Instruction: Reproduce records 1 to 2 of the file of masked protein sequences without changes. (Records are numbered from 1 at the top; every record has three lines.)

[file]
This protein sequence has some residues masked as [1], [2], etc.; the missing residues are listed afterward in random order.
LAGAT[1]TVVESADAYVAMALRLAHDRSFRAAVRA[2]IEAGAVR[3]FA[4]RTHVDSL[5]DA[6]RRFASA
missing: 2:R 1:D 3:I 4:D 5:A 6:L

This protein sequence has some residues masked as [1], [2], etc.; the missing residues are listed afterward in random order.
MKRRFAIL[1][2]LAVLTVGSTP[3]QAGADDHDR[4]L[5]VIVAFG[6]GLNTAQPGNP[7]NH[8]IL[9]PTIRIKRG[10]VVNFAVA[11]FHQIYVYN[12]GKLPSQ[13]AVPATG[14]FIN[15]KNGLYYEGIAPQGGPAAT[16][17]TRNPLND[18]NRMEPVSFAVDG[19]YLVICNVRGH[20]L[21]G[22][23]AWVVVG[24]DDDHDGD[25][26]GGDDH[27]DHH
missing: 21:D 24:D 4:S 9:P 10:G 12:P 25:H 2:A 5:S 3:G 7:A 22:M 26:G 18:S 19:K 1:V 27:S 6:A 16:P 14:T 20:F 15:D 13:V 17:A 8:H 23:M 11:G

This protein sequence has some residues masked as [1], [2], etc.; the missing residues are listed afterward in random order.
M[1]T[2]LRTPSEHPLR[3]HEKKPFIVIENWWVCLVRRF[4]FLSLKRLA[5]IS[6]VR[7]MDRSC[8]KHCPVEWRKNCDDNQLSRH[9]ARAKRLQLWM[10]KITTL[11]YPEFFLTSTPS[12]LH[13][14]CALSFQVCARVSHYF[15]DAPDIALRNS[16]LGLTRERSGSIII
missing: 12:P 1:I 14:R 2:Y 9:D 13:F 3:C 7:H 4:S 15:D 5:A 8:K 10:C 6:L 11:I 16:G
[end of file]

This protein sequence has some residues masked as [1], [2], etc.; the missing residues are listed afterward in random order.
LAGAT[1]TVVESADAYVAMALRLAHDRSFRAAVRA[2]IEAGAVR[3]FA[4]RTHVDSL[5]DA[6]RRFASA
missing: 2:R 1:D 3:I 4:D 5:A 6:L

This protein sequence has some residues masked as [1], [2], etc.; the missing residues are listed afterward in random order.
MKRRFAIL[1][2]LAVLTVGSTP[3]QAGADDHDR[4]L[5]VIVAFG[6]GLNTAQPGNP[7]NH[8]IL[9]PTIRIKRG[10]VVNFAVA[11]FHQIYVYN[12]GKLPSQ[13]AVPATG[14]FIN[15]KNGLYYEGIAPQGGPAAT[16][17]TRNPLND[18]NRMEPVSFAVDG[19]YLVICNVRGH[20]L[21]G[22][23]AWVVVG[24]DDDHDGD[25][26]GGDDH[27]DHH
missing: 21:D 24:D 4:S 9:P 10:G 12:P 25:H 2:A 5:S 3:G 7:A 22:M 26:G 18:S 19:K 1:V 27:S 6:A 16:P 14:T 20:F 15:D 13:V 17:A 8:H 23:M 11:G